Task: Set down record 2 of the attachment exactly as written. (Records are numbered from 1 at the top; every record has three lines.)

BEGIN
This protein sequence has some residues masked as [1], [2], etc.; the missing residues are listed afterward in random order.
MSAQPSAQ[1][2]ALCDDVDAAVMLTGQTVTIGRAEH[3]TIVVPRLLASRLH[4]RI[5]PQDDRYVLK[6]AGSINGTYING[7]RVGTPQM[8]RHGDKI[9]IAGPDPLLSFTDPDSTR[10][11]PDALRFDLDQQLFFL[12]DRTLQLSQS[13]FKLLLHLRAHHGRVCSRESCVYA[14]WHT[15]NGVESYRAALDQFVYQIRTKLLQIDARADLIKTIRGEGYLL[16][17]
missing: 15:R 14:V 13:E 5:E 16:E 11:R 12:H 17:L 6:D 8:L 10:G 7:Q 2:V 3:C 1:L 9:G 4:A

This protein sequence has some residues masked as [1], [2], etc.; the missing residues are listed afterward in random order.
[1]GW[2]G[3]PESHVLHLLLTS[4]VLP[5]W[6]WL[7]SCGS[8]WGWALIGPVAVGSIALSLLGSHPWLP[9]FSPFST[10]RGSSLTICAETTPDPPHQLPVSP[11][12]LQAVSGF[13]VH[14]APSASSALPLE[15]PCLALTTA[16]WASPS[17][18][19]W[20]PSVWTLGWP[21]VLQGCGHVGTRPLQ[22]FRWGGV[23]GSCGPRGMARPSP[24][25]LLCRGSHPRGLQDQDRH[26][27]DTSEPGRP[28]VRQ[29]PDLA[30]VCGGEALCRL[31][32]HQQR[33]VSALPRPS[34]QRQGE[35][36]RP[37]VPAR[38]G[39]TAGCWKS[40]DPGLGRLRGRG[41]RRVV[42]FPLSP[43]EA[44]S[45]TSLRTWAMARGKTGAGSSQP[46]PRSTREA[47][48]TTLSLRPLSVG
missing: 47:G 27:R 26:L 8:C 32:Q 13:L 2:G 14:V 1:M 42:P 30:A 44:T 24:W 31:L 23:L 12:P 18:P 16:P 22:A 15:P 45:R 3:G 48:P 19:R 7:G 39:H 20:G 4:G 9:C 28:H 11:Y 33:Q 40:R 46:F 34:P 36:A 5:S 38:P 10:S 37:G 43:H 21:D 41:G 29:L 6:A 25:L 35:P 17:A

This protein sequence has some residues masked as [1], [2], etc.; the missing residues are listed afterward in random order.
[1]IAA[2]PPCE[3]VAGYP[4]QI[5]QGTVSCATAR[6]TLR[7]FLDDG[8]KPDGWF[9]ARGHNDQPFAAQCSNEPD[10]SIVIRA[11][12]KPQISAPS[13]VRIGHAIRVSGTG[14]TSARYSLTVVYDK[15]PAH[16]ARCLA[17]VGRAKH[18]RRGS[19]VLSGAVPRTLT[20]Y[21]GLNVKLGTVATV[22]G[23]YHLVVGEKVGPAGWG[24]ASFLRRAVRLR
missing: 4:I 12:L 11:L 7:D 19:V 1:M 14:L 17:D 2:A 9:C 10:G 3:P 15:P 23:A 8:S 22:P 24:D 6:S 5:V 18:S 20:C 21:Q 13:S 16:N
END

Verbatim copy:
This protein sequence has some residues masked as [1], [2], etc.; the missing residues are listed afterward in random order.
[1]GW[2]G[3]PESHVLHLLLTS[4]VLP[5]W[6]WL[7]SCGS[8]WGWALIGPVAVGSIALSLLGSHPWLP[9]FSPFST[10]RGSSLTICAETTPDPPHQLPVSP[11][12]LQAVSGF[13]VH[14]APSASSALPLE[15]PCLALTTA[16]WASPS[17][18][19]W[20]PSVWTLGWP[21]VLQGCGHVGTRPLQ[22]FRWGGV[23]GSCGPRGMARPSP[24][25]LLCRGSHPRGLQDQDRH[26][27]DTSEPGRP[28]VRQ[29]PDLA[30]VCGGEALCRL[31][32]HQQR[33]VSALPRPS[34]QRQGE[35][36]RP[37]VPAR[38]G[39]TAGCWKS[40]DPGLGRLRGRG[41]RRVV[42]FPLSP[43]EA[44]S[45]TSLRTWAMARGKTGAGSSQP[46]PRSTREA[47][48]TTLSLRPLSVG
missing: 47:G 27:R 26:L 8:C 32:Q 13:L 2:G 14:V 1:M 42:P 30:A 44:T 24:W 31:L 23:L 12:P 18:P 16:P 22:A 15:P 45:R 3:G 48:P 19:R 7:G 39:H 20:G 4:G 9:C 28:H 11:Y 33:Q 40:R 46:F 34:P 36:A 5:S 38:P 10:S 37:G 43:H 21:D 41:G 29:L 6:A 25:L 35:P 17:A